When Collaborating, Think Small

Scheduling is a nightmare. When trying to collaborate with my creative friends, I find that the hardest part is getting everyone in the same place at the same time in order to think actively about building a new project. Recently I texted my friend Aaron “when are you free to talk about our podcast?” and he listed all the 1.5 hour windows that he had available during the week. It was exciting and disheartening at the same time. I was happy that my friends have so much going on, but it made me unsure of whether or not I could realistically spend time making things with my peers.

I’ve tried abandoning the need to schedule by creating open Google Docs and Facebook groups for project ideation and chatter. Building these spaces was easy, but it was hard to get my friends to come back to participate. The internet is a notoriously distracting place, and it didn’t make sense for my friends to spend free time working on odd jobs when they could happily scroll through their feeds instead. I fall victim to this as well. I can barely keep up with all of the Facebook groups I am a part of. My Dungeons & Dragons Facebook group has jokingly named “The Group Connor Made Us Make Because He Can’t Read” because of how bad I am at keeping up with group chats.


My preoccupation is currently “How can I put together a team?” I don’t want my groups to feel like work, because my friends are all busy with work anyway. There is no reason to add another thing to your schedule when it a) doesn’t pay and b) isn’t fun. I do my best to show up to a weekly writing group in Seattle, which is nice. I see the same people almost every week, and even if we don’t talk that much, we still spend about two hours working on our writing projects in close proximity. It’s the closest thing to achieving what I want as far as a creative squad. I just sometimes wish that we were all collaborating on a project together.

Furthermore, I have dear, dear friends all over the United States. They can be found in Los Angeles, New York, Texas, Portland, the Bay Area, and elsewhere. I want these friends to also have the ability to help collaborate on projects with me, but these people are even harder to reach because their life cycles are alien to me. I have no idea what their work schedule is like, and I don’t know if they even have the time or interest to collaborate.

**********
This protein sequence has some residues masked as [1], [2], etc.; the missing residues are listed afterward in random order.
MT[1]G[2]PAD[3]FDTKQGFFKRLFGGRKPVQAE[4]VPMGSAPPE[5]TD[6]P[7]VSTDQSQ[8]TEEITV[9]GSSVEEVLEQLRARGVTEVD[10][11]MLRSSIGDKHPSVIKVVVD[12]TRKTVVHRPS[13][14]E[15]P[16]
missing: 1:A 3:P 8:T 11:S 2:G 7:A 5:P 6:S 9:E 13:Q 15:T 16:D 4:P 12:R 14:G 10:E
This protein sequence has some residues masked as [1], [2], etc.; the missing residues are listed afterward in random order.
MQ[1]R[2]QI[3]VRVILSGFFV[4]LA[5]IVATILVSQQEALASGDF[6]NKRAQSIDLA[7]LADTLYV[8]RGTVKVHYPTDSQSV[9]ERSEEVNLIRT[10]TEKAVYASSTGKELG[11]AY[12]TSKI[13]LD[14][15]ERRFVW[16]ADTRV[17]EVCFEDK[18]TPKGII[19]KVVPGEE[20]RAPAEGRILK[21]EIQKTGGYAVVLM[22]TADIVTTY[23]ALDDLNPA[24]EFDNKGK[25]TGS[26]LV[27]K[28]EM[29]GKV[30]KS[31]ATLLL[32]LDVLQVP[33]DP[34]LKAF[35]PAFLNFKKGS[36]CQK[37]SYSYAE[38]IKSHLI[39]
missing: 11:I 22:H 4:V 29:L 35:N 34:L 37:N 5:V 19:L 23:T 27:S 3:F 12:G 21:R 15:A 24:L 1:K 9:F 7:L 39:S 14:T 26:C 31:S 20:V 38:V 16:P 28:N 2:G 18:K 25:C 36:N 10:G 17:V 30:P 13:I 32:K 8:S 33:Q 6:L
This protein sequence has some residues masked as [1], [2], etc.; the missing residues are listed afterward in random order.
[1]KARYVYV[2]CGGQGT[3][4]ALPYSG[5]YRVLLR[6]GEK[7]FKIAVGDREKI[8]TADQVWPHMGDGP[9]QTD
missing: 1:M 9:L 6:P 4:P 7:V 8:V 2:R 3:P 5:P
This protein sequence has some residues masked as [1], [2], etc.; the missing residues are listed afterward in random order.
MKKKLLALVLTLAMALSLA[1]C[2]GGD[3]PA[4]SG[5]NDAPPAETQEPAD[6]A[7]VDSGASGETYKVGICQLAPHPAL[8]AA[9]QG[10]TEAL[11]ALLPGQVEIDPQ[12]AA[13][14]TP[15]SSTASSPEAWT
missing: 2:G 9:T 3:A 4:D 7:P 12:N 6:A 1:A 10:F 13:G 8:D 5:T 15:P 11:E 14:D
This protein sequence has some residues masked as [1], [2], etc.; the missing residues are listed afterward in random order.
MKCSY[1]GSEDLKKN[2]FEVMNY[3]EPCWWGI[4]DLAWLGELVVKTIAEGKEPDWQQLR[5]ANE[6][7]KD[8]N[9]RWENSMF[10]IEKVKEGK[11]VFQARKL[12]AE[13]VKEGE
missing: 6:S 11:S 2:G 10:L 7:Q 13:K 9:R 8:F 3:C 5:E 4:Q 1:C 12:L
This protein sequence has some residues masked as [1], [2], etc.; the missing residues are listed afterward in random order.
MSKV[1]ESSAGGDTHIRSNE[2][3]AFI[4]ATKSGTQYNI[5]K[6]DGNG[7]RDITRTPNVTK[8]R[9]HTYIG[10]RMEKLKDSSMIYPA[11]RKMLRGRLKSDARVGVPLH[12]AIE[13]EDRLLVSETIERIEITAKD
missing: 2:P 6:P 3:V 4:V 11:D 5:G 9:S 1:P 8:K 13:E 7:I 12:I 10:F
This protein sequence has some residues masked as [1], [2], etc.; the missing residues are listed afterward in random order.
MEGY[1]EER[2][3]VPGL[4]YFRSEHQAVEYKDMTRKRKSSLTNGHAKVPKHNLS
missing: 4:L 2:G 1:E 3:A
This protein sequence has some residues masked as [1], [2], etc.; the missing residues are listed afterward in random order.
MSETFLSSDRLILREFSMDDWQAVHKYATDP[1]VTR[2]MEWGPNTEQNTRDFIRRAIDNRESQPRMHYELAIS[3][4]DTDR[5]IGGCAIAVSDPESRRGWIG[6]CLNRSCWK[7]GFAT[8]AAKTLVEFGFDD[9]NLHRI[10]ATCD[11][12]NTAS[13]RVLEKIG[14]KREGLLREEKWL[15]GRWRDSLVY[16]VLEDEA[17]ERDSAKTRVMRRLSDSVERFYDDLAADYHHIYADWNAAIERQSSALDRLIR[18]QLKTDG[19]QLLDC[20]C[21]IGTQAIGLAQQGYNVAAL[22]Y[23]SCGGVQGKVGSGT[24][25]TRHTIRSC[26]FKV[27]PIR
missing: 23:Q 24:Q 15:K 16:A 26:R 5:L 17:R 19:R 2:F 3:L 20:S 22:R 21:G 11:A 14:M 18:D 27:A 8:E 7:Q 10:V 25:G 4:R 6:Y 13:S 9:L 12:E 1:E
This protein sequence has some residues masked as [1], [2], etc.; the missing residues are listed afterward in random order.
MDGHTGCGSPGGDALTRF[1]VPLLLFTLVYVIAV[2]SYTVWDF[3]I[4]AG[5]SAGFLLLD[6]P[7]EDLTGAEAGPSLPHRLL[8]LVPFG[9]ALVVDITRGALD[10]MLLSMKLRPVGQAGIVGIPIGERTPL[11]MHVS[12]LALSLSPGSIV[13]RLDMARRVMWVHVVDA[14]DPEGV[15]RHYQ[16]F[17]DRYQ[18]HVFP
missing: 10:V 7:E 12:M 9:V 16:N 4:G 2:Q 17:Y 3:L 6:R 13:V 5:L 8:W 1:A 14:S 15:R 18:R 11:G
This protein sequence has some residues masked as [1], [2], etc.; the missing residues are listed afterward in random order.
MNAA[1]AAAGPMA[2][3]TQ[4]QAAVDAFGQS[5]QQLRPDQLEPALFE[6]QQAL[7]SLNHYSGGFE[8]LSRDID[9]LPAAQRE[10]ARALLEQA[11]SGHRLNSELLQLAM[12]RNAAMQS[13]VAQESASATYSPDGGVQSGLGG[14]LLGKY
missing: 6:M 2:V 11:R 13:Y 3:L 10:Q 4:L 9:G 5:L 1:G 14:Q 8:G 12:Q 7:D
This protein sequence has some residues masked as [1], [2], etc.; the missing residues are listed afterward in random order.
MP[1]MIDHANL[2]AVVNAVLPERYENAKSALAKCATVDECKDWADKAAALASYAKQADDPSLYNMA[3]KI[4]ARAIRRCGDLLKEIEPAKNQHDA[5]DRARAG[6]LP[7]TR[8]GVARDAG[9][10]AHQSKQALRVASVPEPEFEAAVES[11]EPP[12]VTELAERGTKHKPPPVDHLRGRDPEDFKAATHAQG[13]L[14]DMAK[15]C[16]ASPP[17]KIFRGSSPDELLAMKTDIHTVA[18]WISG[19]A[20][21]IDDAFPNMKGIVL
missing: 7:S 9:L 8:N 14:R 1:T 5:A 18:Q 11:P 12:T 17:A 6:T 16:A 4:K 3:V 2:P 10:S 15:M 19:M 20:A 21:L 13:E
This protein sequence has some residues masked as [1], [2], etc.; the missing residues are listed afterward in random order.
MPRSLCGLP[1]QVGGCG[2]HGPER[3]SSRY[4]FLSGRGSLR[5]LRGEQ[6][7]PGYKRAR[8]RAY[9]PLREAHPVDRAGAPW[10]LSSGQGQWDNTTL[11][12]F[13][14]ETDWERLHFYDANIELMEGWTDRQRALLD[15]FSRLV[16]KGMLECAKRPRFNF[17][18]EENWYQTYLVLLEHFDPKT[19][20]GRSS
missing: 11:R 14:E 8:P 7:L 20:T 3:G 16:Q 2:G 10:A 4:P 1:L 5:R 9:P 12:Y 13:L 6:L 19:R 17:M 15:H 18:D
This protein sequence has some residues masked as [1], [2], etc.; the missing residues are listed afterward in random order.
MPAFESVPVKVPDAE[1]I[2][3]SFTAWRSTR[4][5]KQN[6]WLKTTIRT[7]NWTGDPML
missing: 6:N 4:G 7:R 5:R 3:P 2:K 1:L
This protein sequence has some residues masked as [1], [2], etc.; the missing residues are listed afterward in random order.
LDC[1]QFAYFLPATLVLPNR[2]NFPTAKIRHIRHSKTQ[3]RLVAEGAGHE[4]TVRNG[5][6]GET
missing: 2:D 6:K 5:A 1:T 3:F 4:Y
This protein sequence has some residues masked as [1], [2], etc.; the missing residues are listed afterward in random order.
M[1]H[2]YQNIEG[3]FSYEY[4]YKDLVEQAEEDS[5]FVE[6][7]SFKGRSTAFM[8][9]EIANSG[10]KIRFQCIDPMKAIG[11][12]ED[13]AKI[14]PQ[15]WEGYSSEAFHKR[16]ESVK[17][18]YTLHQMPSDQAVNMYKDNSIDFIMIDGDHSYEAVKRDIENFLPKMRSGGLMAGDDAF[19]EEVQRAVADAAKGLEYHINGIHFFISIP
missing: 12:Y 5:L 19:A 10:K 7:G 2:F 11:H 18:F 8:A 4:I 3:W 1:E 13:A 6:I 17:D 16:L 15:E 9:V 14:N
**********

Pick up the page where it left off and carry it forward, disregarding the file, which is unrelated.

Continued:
Now, while finishing the last bits of my yogurt, I think I am coming closer to a solution. Sustained, multi-day projects may be completely unreasonable to coordinate with friends. My most successful collaborations have been one-day projects. With my web series “Cooking w/ Connor”, the commitment is low for participants. We hang out, we cook food, we live stream it, we eat. When the stream is over, so is the project, and my collaborator doesn’t feel stressed about meeting up again or having to do any research or homework.


This is maybe one of my greatest shortcomings. I am very, very big-picture oriented and I always thing LONG-TERM when I want to start a new project. I have notes for creating a long-form TV series, my own media company, and a web app to track coffee consumption. A lot of the things I want to accomplish have many, many steps and will take a lot of time and work hours. I am currently realizing the answer for collaborations is to maintain these big visions while doing one-and-done projects with friends to add to the greater portfolio. It’s less pressure, less work, and yields more tangible results.

The podcast I’m making with Aaron has clear goals and deadlines. We’re only making five episodes, and we’ll be doing it as soon as possible with minimal editing and fine tuning. It’s a lean startup that has the primary focus of being achievable. Sometimes it almost feels physically difficult to wrangle my ideas into manageable chunks like this. I sometimes lose myself in thought when I am deconstructing my plans into tasks for the day and the moment, but this may be the only way to work with my friends at this time in my life (at least until I’m able to pay them).

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